Deep Vein Thrombosis and Pulmonary Emboli
Certain cancer patients may develop blood clots in their arms or legs due to the biology of their tumors, or due to other risk factors. These blood clots are called "deep vein thrombus" or "DVTs" and sometimes can dislodge and travel into the venous circulation of the lungs, which can lead to a life-threatening condition called pulmonary embolus. Oftentimes these conditions can be treated with blood thinning medication alone. However, for some individuals, this may not be an option, or more aggressive treatment of their clots may be required.
Sometimes a simple procedure can be performed to place a filter device in one of the large veins that acts as a "net" to catch any large clots that may break off and migrate to the lungs.
Other times, more direct therapy, such as, "clot-busting" must be performed by the interventionalist.
Post-Thrombotic Syndrome
In addition to causing pulmonary emboli, deep venous thrombosis is a very serious condition that can cause permanent irreversible damage to veins of the leg and their valves, known as post-thrombotic syndrome. In the United States alone, approximately 600,000 new cases of acute DVTs are diagnosed each year, and 1 in every 100 people who develops a DVT may eventually succumb to this disorder or its complications. Post-thrombotic syndrome results in abnormal pooling of blood in the leg, chronic leg pain, fatigue, swelling, and, in extreme cases, severe skin ulcers.
Risk Factors for DVTs
• Previous DVT or family history
• Immobility, such as bed rest or sitting for long periods of time
• Recent surgery
• Advanced age
• Hormone replacement therapy or oral contraceptives (OCP)
• Pregnancy or post-partum
• Cancer
• Coagulation abnormalities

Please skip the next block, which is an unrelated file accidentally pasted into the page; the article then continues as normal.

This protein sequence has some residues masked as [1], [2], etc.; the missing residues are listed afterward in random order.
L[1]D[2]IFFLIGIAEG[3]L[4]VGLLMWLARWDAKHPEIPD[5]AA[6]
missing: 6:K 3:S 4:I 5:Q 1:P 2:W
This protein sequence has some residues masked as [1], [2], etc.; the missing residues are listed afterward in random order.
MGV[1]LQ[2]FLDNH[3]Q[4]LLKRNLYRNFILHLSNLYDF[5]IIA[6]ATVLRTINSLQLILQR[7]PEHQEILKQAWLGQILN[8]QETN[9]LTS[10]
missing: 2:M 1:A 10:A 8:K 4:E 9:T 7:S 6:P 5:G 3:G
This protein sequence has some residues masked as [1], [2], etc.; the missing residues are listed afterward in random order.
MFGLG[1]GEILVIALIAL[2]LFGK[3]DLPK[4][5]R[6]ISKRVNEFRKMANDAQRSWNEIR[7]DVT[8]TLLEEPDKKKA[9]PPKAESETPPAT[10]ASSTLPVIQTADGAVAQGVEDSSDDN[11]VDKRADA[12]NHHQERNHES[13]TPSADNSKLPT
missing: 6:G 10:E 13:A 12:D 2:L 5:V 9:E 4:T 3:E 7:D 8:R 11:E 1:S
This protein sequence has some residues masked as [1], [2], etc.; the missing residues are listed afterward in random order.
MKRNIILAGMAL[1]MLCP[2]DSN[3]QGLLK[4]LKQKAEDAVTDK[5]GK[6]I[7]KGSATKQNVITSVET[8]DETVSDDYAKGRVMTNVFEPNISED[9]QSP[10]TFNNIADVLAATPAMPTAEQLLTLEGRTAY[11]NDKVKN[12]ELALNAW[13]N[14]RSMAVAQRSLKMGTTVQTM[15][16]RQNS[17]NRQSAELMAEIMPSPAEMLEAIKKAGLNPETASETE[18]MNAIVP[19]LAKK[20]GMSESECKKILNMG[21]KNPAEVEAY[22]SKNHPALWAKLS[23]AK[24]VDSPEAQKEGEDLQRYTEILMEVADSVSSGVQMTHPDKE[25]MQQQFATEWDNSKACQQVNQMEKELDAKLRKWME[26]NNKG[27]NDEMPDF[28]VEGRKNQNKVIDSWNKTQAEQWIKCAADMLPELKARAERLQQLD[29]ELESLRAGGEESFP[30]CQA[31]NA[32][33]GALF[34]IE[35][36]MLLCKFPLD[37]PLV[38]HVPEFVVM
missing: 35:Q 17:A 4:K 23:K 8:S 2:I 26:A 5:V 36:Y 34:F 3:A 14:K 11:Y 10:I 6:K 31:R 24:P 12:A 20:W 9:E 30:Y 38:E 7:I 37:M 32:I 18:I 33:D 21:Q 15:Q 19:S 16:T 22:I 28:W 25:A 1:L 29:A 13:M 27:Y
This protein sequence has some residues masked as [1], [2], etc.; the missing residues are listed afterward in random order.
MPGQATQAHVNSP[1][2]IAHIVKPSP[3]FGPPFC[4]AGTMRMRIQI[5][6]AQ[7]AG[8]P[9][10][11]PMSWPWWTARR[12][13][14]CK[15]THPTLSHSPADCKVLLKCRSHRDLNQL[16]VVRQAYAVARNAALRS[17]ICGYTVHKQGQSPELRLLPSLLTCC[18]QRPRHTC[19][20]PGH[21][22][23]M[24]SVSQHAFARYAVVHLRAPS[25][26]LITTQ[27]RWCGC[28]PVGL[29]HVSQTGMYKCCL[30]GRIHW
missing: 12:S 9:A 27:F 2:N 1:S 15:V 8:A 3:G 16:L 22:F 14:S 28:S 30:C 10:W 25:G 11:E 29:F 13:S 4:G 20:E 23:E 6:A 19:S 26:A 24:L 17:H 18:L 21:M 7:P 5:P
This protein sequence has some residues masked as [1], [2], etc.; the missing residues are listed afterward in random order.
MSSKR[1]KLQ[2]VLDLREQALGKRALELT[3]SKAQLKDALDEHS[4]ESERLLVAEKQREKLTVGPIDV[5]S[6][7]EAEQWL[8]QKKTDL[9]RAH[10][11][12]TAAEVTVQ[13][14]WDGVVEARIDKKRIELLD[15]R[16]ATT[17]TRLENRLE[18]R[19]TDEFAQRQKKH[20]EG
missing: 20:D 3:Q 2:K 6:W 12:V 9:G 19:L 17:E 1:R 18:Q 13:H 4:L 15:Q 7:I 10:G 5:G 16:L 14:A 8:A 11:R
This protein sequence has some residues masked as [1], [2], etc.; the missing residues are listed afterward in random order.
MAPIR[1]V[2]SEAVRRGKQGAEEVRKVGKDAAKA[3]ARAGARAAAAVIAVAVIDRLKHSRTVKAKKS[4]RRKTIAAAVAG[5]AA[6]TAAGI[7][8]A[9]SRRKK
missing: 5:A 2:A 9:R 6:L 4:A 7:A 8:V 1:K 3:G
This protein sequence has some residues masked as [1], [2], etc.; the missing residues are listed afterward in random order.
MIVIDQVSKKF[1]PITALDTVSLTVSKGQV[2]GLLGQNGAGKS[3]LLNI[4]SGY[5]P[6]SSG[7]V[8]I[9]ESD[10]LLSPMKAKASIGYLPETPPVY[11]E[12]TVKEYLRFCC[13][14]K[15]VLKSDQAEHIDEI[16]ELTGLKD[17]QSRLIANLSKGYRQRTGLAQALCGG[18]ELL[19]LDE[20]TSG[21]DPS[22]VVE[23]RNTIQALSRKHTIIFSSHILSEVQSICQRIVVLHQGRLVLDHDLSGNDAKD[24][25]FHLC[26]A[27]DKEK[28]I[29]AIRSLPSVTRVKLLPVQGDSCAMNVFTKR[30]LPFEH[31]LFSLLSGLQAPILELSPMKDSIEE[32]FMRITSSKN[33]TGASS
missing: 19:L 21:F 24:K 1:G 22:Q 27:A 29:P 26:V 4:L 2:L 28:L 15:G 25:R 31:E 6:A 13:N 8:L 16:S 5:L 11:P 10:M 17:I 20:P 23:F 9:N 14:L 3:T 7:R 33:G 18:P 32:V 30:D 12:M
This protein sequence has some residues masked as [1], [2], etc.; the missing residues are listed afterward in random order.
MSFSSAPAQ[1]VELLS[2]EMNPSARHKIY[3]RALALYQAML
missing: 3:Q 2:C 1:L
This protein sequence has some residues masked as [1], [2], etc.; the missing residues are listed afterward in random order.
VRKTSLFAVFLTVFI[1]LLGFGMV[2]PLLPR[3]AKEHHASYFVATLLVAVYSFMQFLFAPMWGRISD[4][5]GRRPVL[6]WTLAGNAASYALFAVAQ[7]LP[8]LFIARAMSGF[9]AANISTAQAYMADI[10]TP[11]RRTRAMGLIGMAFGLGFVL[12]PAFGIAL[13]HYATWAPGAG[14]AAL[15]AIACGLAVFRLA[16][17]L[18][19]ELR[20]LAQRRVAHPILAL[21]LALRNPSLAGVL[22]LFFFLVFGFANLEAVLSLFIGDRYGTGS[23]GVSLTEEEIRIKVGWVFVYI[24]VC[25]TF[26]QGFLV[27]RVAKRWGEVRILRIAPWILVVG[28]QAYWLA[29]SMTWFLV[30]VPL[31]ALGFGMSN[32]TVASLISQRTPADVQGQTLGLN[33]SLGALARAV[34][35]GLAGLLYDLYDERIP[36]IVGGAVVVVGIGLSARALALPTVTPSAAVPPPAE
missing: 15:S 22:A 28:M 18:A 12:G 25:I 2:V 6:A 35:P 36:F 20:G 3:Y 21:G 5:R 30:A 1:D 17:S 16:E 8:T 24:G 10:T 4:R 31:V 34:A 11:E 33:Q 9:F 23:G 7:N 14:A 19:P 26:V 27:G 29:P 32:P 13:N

• Obesity
Some Symptoms
• Discoloration of the legs
• Calf or leg pain or tenderness with leg swelling
• Prominent surface veins
• Leg fatigue
• Post thrombotic syndrome
• Life-threatening pulmonary emboli
Catheter-directed thrombolysis is performed under direct imaging guidance by an interventional radiologist. This procedure, performed in a hospital’s interventional radiology suite, is designed to rapidly break up the clot, restore blood flow within the vein, and potentially preserves valve function to minimize the risk of post-thrombotic syndrome or even pulmonary emboli. Treatment duration may range from one to a few days.
Enteric Access (Gastrostomy Tube)
Patients with Head and Neck cancer and certain individuals who are unable to tolerate oral intake of nutrition, may require additional direct enteric supplementation via a feeding tube. Doctors may sometimes recommend placement of a gastrostomy (G-tube) tube in the stomach if the patient is unable to take sufficient food by mouth. In this procedure, the feeding tube is inserted through a small nick in the skin and placed into the stomach under image-guidance.
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